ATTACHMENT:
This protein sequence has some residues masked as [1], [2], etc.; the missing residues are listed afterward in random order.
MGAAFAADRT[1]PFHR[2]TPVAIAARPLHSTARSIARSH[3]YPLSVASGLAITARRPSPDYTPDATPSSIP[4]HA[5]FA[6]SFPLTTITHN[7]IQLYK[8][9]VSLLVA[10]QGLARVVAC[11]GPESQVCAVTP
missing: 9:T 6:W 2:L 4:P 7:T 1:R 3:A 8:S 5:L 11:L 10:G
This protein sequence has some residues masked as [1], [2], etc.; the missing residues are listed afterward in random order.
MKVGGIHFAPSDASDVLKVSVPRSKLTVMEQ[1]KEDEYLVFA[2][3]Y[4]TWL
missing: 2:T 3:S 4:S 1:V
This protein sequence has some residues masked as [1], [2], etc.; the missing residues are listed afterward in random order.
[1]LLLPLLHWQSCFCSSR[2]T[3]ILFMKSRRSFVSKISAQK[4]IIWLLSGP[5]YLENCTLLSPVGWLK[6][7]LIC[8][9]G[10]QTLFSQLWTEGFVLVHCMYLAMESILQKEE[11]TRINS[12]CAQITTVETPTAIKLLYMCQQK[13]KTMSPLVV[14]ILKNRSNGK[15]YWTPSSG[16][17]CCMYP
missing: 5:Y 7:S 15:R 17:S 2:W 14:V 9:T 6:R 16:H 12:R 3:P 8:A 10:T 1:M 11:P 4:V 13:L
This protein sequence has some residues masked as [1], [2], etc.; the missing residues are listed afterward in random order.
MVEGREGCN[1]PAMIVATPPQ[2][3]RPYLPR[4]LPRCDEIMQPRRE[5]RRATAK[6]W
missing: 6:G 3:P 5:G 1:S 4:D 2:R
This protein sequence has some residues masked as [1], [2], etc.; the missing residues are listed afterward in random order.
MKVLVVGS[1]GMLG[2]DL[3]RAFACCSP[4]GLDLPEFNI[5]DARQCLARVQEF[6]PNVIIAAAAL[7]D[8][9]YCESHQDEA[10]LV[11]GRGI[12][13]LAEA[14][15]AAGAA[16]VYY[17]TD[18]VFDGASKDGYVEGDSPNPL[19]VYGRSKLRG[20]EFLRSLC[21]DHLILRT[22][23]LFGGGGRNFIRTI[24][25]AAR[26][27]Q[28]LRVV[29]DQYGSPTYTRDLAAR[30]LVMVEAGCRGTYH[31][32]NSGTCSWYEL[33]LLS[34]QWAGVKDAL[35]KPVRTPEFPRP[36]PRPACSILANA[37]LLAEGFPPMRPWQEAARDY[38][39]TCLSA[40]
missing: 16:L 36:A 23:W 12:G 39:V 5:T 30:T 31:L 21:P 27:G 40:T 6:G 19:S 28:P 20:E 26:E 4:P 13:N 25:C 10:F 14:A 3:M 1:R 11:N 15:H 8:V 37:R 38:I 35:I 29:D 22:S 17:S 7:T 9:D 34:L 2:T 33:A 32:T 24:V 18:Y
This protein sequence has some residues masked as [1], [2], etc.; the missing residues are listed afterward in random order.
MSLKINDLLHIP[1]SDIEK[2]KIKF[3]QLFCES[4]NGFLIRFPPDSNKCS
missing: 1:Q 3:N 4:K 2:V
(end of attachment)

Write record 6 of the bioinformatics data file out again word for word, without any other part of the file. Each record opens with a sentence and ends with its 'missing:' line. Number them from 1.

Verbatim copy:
This protein sequence has some residues masked as [1], [2], etc.; the missing residues are listed afterward in random order.
MSLKINDLLHIP[1]SDIEK[2]KIKF[3]QLFCES[4]NGFLIRFPPDSNKCS
missing: 1:Q 3:N 4:K 2:V